Britain is preparing to raise the stakes on Facebook and other internet and social media giants as they struggle to contain the fallout from election meddling, the spread of hateful, violent messaging, and the proliferation of online networks for child sexual exploitation.
Prime Minister Theresa May's government announced a plan Monday to create the world's first independent regulator for "online harms." In a more than 100-page white paper outlining the plan, which must first be approved by Parliament, the British government said the new agency will impose a "duty of care" on social media, search, messaging and even file-sharing platforms, requiring them to ensure a range of illegal or abusive content can't be shared.
In other words, the big tech companies would be legally required to protect their users, and the consequences for not doing so would be severe, according to the white paper. The regulator would funded by taxes imposed on the internet companies.
The internet giants could face enormous fines if they fail to prevent the spread of harmful material, and senior management could face legal consequences if found to be negligent. The government said in its announcement that it expects this will be the most advanced internet regulatory regime ever developed.
"Many of our international partners are also developing new regulatory approaches to tackle online harms, but none has yet established a regulatory framework that tackles this range of online harms," wrote the Secretary of State for Digital, Culture, Media & Sport Sajid Javid and the Secretary of State for the Home Department Jeremy Wright. "The UK will be the first to do this, leading international efforts by setting a coherent, proportionate and effective approach that reflects our commitment to a free, open and secure internet."
The new regulator is expected to meet resistance from some of the world's most well-known and powerful internet firms. The Internet Association, a DC-based lobbying group founded in 2012 by Google, Amazon, eBay, and Facebook, said it's committed to working with governments on internet safety, but criticized the announcement as vague in a statement to CBS News.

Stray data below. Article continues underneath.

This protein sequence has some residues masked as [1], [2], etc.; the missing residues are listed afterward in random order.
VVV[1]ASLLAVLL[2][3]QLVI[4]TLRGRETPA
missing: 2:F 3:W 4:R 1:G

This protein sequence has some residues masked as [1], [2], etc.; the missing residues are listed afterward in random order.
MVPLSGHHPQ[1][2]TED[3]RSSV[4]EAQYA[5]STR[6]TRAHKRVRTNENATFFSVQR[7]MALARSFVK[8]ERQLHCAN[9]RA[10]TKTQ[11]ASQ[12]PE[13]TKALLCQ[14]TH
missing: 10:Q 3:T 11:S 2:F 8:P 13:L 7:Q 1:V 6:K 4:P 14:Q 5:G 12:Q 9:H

"The scope of the recommendations is extremely wide, and decisions about how we regulate what is and is not allowed online should be made by parliament." said Daniel Dyball, the Internet Association's U.K. executive director.
CBS News contributor Nicholas Thompson, the editor-in-chief of WIRED, said in an interview on CBSN that the regulations may be going too far, too fast.
"The question I actually think is, 'Are they too much to help the problem?' Because this is really complicated stuff. Think about false news. Do you really want the government fining social media platforms for publishing misinformation, because the government would define misinformation."
For years, much of the spotlight surrounding the spread of harmful content online has focused on Facebook, the world's largest social media company. The site has been home to massive and widespread election-related disinformation campaigns, as well as live-streamed violence ranging fromto to the recent .
Damian Collins, who leads Parliament's investigation into disinformation and election meddling, pointed to the mass shooting in arguing the regulator should be empowered to proactively pursue investigations.
"The regulator cannot rely on self-reporting by the companies. In a case like that of the Christchurch terrorist attack for example, a regulator should have the power to investigate how content of that atrocity was shared and why more was not done to stop it sooner," Collins said.
Though Facebook is part of the Internet Association, its separate response to the U.K.'s announcement cast the company as more open to regulation.
"We have responsibilities to keep people safe on our services and we share the government's commitment to tackling harmful content online," said Rebecca Stimson, Facebook's Head of U.K. Public Policy. "As, new regulations are needed so that we have a standardized approach across platforms and private companies aren't making so many important decisions alone."